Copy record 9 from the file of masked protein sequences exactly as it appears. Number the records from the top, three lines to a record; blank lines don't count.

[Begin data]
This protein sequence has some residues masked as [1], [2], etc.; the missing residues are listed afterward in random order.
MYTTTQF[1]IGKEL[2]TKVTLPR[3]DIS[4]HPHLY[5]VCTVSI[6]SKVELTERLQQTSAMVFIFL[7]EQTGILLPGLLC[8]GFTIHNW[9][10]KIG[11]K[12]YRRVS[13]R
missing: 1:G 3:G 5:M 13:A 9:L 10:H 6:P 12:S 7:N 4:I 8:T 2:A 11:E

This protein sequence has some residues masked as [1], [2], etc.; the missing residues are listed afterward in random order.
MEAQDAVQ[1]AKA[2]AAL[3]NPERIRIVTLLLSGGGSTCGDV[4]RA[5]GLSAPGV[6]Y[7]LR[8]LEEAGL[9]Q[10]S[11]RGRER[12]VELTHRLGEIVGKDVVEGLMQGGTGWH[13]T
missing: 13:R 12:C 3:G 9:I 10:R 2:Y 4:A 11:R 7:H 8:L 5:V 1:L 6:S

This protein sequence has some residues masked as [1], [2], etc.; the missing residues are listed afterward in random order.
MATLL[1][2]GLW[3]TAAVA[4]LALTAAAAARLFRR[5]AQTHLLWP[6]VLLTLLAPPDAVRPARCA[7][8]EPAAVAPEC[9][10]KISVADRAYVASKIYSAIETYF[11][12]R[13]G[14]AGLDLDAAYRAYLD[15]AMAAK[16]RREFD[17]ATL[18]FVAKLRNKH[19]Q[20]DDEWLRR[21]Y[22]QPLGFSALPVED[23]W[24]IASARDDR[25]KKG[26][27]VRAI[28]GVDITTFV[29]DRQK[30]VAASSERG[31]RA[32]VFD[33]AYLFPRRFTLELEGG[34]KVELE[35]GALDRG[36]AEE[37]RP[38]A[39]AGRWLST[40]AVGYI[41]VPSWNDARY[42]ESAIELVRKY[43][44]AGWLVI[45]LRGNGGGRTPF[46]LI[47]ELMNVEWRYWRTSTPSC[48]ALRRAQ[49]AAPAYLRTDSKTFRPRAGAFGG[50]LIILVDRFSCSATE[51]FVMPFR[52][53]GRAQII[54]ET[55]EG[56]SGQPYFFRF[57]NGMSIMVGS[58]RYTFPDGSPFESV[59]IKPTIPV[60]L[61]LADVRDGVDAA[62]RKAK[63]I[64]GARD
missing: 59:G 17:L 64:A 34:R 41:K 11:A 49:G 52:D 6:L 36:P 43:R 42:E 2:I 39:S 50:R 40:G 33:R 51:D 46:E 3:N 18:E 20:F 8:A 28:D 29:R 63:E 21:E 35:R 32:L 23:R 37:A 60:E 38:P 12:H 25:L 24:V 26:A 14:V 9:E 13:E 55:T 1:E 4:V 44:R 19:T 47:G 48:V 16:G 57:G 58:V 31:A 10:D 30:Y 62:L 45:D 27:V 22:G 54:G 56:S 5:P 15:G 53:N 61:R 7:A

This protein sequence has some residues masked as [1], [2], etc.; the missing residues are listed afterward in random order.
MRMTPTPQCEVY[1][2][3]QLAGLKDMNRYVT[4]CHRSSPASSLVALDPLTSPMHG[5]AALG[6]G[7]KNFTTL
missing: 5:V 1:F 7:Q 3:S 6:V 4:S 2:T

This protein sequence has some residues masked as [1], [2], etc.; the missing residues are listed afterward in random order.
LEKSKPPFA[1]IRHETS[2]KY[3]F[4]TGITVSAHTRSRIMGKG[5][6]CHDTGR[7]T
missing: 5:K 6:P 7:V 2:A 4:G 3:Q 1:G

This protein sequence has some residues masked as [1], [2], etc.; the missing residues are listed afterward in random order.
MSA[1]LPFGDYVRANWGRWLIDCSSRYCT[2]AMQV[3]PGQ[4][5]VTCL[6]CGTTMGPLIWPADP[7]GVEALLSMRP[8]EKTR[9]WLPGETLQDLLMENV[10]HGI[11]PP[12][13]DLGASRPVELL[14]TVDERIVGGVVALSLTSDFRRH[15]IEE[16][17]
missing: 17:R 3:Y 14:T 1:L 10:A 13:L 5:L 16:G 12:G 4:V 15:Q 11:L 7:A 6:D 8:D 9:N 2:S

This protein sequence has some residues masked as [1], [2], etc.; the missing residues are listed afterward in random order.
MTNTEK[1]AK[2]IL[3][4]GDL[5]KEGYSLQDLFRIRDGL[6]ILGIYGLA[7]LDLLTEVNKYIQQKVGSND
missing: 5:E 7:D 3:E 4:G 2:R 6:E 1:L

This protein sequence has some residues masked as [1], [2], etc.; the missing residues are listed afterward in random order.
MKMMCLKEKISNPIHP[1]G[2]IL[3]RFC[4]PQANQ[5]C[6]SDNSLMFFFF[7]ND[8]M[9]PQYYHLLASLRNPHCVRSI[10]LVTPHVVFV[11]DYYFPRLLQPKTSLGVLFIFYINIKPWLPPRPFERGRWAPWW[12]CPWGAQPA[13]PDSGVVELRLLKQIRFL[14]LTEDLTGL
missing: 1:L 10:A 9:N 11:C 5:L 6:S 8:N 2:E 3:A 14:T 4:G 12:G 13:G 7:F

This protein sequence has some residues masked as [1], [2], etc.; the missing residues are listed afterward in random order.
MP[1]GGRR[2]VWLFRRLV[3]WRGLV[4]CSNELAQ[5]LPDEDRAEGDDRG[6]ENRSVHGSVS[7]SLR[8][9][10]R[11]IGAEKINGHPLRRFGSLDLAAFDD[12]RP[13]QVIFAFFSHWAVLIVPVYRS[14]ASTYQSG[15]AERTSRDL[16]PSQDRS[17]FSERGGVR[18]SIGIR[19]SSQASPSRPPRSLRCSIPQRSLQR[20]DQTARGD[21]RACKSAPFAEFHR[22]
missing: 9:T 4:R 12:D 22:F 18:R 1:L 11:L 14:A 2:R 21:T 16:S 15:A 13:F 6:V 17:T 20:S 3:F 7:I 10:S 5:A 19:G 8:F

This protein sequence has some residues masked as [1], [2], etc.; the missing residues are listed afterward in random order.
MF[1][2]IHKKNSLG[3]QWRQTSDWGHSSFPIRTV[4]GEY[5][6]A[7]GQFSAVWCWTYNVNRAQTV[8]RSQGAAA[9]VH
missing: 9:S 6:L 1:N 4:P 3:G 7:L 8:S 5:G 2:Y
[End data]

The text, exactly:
This protein sequence has some residues masked as [1], [2], etc.; the missing residues are listed afterward in random order.
MP[1]GGRR[2]VWLFRRLV[3]WRGLV[4]CSNELAQ[5]LPDEDRAEGDDRG[6]ENRSVHGSVS[7]SLR[8][9][10]R[11]IGAEKINGHPLRRFGSLDLAAFDD[12]RP[13]QVIFAFFSHWAVLIVPVYRS[14]ASTYQSG[15]AERTSRDL[16]PSQDRS[17]FSERGGVR[18]SIGIR[19]SSQASPSRPPRSLRCSIPQRSLQR[20]DQTARGD[21]RACKSAPFAEFHR[22]
missing: 9:T 4:R 12:D 22:F 18:R 1:L 11:L 14:A 2:R 21:T 16:S 15:A 13:F 6:V 17:T 20:S 3:F 7:I 10:S 5:A 19:G 8:F